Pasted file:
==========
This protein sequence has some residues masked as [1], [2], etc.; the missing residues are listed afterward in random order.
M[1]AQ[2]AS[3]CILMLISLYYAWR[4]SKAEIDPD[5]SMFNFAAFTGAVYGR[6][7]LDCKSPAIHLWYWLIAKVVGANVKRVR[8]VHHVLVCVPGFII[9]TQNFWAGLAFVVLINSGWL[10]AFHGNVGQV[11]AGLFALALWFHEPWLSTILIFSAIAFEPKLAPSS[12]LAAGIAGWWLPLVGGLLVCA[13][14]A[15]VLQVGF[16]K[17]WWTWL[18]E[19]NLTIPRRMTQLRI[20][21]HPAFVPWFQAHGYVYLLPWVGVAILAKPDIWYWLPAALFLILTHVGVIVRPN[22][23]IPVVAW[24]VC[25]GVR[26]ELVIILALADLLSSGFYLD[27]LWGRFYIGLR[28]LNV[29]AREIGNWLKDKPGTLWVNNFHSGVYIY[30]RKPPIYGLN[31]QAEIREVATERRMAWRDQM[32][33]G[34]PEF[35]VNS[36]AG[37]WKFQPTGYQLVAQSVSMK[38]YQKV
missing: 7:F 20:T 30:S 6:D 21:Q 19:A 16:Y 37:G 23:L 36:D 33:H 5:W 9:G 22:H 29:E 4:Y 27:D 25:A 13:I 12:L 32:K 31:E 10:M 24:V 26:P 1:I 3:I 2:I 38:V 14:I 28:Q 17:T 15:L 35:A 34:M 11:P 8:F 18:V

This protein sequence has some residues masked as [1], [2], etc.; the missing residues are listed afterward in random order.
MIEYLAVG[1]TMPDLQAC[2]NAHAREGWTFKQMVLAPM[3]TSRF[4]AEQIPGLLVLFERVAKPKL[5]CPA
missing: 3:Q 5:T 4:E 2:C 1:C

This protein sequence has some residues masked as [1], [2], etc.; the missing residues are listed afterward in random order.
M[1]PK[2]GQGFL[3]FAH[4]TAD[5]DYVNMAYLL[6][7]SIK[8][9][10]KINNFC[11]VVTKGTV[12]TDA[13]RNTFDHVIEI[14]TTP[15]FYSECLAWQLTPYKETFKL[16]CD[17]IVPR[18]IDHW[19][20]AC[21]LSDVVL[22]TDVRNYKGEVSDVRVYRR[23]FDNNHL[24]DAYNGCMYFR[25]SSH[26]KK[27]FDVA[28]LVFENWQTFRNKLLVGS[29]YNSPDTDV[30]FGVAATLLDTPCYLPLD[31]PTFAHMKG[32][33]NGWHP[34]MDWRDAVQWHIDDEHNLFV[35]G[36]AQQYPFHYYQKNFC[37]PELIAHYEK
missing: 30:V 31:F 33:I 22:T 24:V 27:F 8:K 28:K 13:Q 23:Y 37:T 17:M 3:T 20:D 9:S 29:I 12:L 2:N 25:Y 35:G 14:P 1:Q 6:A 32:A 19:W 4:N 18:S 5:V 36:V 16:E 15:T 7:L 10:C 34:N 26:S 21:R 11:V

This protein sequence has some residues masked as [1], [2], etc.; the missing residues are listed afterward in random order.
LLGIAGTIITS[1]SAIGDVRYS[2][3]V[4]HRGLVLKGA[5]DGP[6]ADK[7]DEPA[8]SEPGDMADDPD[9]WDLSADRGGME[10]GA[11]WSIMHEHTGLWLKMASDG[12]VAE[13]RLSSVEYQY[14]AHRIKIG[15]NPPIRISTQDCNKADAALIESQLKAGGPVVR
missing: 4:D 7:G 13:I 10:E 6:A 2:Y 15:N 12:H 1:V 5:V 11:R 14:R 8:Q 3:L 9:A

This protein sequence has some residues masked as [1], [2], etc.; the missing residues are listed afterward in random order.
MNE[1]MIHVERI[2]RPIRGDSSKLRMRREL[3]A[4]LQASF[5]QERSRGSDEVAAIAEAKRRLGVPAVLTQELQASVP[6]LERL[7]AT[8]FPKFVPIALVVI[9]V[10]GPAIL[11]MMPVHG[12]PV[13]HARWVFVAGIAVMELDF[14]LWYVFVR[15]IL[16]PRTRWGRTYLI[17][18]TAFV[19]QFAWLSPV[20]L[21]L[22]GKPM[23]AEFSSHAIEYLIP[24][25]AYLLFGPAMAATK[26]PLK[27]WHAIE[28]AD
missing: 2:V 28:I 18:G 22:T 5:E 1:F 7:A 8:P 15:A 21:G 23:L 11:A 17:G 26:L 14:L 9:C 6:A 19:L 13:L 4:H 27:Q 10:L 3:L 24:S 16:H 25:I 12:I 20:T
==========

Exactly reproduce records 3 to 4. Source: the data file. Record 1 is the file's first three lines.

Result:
This protein sequence has some residues masked as [1], [2], etc.; the missing residues are listed afterward in random order.
M[1]PK[2]GQGFL[3]FAH[4]TAD[5]DYVNMAYLL[6][7]SIK[8][9][10]KINNFC[11]VVTKGTV[12]TDA[13]RNTFDHVIEI[14]TTP[15]FYSECLAWQLTPYKETFKL[16]CD[17]IVPR[18]IDHW[19][20]AC[21]LSDVVL[22]TDVRNYKGEVSDVRVYRR[23]FDNNHL[24]DAYNGCMYFR[25]SSH[26]KK[27]FDVA[28]LVFENWQTFRNKLLVGS[29]YNSPDTDV[30]FGVAATLLDTPCYLPLD[31]PTFAHMKG[32][33]NGWHP[34]MDWRDAVQWHIDDEHNLFV[35]G[36]AQQYPFHYYQKNFC[37]PELIAHYEK
missing: 30:V 31:F 33:I 22:T 24:V 27:F 8:K 28:K 13:Q 23:Y 37:T 17:M 3:T 20:D 9:S 29:I 12:L 2:N 25:Y 35:G 14:P 1:Q 6:A 32:A 19:W 4:N 18:S 5:V 36:V 16:E 15:T 7:L 10:C 34:N 26:S 21:R 11:V

This protein sequence has some residues masked as [1], [2], etc.; the missing residues are listed afterward in random order.
LLGIAGTIITS[1]SAIGDVRYS[2][3]V[4]HRGLVLKGA[5]DGP[6]ADK[7]DEPA[8]SEPGDMADDPD[9]WDLSADRGGME[10]GA[11]WSIMHEHTGLWLKMASDG[12]VAE[13]RLSSVEYQY[14]AHRIKIG[15]NPPIRISTQDCNKADAALIESQLKAGGPVVR
missing: 4:D 7:G 13:I 10:E 6:A 2:Y 15:N 12:H 1:V 5:V 11:R 14:R 8:Q 3:L 9:A